4. csbanter - Aug 11, 2014 at 1:28 PM

    “And it sort of demonstrated something we’ve said over the years The drama on and off the court provides fodder for our fans to think about, talk about, and get involved in discussions about”… David Stern

    Thank goodness the NFL doesn’t share this same approach to its game. 2 guys Lebron and Melo taking weeks to decide to play, basically hogging the national spotlight for their personal satisfaction.

    There has never been a spectacle in the NFL about free agency. Then again the NFL is a team sport, the NBA would not survive if you had 29 other San Antonio Spurs. The Spurs play basketball the right way yet the NBA would prefer to bury them under a rock, and embrace the Lebrons, Melo, and others who only care about themselves.

    • Kevin S. - Aug 11, 2014 at 1:41 PM

      Uh, do you remember what Peyton Manning’s free agency was like?

      • csbanter - Aug 11, 2014 at 4:41 PM

        There was no Spring of Manning like the Summer of Lebron crap. This couldn’t be any further from the truth. The NBA markets its players more so than other sports. This is what they do, I’m just not a fan of all the tabloid stuff that comes along with it. Just one man opinion.

      • Kevin S. - Aug 11, 2014 at 8:42 PM

        Peyton Manning’s free agency tour was breathlessly covered by the media. He’s going to Denver! No, San Francisco! Can Miami even get a meeting?!

    • antistratfordian - Aug 11, 2014 at 3:02 PM

      Nonsense. The Heat played basketball the right way too, the Spurs just did it better in one Finals. But no one plays basketball “the right way” like LeBron James – the most unselfish NBA megastar in decades.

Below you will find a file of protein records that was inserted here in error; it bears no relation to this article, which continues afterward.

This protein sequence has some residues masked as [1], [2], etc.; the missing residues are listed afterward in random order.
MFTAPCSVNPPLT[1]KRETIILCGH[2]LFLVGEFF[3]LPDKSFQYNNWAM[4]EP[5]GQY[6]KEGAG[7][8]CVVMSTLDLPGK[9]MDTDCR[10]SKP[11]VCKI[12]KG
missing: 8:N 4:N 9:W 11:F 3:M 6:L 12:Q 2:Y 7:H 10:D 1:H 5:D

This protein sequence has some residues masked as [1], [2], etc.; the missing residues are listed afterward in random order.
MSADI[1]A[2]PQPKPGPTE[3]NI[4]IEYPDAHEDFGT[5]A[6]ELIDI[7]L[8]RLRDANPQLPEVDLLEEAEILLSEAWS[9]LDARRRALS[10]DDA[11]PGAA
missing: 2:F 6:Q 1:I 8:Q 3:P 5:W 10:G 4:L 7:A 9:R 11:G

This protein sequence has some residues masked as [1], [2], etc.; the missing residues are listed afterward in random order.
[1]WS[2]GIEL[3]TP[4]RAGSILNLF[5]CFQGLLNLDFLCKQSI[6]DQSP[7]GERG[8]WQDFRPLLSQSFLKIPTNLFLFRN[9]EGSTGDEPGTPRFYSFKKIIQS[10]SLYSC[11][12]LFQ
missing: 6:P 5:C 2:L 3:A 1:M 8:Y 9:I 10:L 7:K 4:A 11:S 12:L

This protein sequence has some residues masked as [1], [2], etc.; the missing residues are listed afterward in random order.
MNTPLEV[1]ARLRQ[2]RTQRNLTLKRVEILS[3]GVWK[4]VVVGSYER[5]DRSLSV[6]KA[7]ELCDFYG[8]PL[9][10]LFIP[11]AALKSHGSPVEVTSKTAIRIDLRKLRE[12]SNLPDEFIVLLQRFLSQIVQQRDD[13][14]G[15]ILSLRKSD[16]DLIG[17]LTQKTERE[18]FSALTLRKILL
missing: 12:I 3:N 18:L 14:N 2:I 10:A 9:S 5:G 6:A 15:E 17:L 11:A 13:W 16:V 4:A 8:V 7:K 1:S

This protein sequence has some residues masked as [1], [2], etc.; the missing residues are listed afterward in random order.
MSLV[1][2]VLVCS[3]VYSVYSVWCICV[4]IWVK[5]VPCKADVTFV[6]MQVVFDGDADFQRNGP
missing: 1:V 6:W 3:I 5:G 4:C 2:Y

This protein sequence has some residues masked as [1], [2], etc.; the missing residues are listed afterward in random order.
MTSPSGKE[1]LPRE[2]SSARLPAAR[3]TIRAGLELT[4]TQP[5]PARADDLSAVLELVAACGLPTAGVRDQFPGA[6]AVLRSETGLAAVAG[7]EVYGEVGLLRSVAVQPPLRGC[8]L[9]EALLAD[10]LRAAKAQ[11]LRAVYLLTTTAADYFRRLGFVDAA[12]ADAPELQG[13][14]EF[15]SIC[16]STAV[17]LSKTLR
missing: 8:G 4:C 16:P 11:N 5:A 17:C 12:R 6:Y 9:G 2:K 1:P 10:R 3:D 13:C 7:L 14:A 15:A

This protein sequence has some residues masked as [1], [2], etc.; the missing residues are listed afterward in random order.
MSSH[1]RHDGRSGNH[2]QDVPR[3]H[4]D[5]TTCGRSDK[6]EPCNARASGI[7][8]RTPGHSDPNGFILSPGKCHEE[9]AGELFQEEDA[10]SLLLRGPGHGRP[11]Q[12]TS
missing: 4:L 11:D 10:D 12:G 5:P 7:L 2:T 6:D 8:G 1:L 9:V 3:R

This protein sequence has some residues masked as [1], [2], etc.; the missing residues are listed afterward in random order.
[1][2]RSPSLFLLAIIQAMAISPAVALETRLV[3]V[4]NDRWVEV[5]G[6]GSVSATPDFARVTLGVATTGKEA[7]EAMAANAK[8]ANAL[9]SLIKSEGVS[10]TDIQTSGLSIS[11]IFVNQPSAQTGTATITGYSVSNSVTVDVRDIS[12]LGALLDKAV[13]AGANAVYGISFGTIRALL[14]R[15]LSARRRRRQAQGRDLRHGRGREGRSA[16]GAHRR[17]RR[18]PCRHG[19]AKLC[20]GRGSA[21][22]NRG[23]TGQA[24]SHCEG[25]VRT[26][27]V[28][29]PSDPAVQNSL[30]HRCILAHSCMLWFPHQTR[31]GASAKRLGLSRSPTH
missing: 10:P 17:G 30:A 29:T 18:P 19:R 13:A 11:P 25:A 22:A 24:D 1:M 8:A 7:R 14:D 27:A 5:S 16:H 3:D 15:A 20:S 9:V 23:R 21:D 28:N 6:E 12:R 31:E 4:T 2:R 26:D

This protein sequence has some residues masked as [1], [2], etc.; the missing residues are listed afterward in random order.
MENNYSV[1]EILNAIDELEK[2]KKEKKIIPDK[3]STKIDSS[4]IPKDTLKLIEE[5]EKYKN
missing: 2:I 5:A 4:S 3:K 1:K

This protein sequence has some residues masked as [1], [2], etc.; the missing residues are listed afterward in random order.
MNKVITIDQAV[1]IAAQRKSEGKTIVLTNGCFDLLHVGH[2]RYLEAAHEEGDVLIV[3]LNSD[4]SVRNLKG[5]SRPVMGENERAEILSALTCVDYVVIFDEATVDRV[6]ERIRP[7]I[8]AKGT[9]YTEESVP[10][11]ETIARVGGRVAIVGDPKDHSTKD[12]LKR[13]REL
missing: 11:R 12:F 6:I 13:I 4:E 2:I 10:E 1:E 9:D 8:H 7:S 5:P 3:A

And the NFL is a quarterback sport. If you don’t have a good one, you’re not going anywhere. In general.

      • ProBasketballPundit - Aug 11, 2014 at 4:27 PM

        Couldn’t agree with you more, anti. LeBron has always made the right basketball play. That’s all he’s ever wanted to do on every play. The last guy i remember like that is Magic Johnson.

      • csbanter - Aug 11, 2014 at 4:38 PM

        So I guess the Baltimore Ravens had a great one when they won it all with Trent Dilfer. You are right but be fair about things. A great defense is just as or more important than the QB. I respect your opinion though.

      • antistratfordian - Aug 11, 2014 at 4:56 PM

        “In general”

        You can win a championship in the NBA without a superstar just like you can win a superbowl without a great QB. But in general it doesn’t happen that way.

  5. mogogo1 - Aug 11, 2014 at 1:32 PM

    I don’t care what Stern thinks. He’s completely irrelevant now. But if they’re going to ask him questions, why not ask some real questions like why he never had the guts to take on Sterling?

  6. jbeagles23 - Aug 11, 2014 at 3:21 PM

    Anti I normally agree with you but joe flacco won the sb two years ago and Wilson last year. Neither are top tier qbs and relied heavily on their defence.

    • balsagna - Aug 11, 2014 at 6:33 PM

      That’s the exception, not the norm.

  7. seasickcecil - Aug 11, 2014 at 3:47 PM

    Never a spectacle? What about this guy? http://en.m.wikipedia.org/wiki/Jet_Favre

  8. sportsfan18 - Aug 11, 2014 at 7:18 PM

    So Stern says this…

    “I told LeBron, I thought that regardless of how poorly executed The Decision was, I thought the world was being horribly unfair to him. He was entitled to make that decision and he was entitled to make the decision he made.”

    Guess what Stern?

    The world is unfair.

    Also, just as Lebron was entitled to make that decision, others are entitled to react to it the way they want to.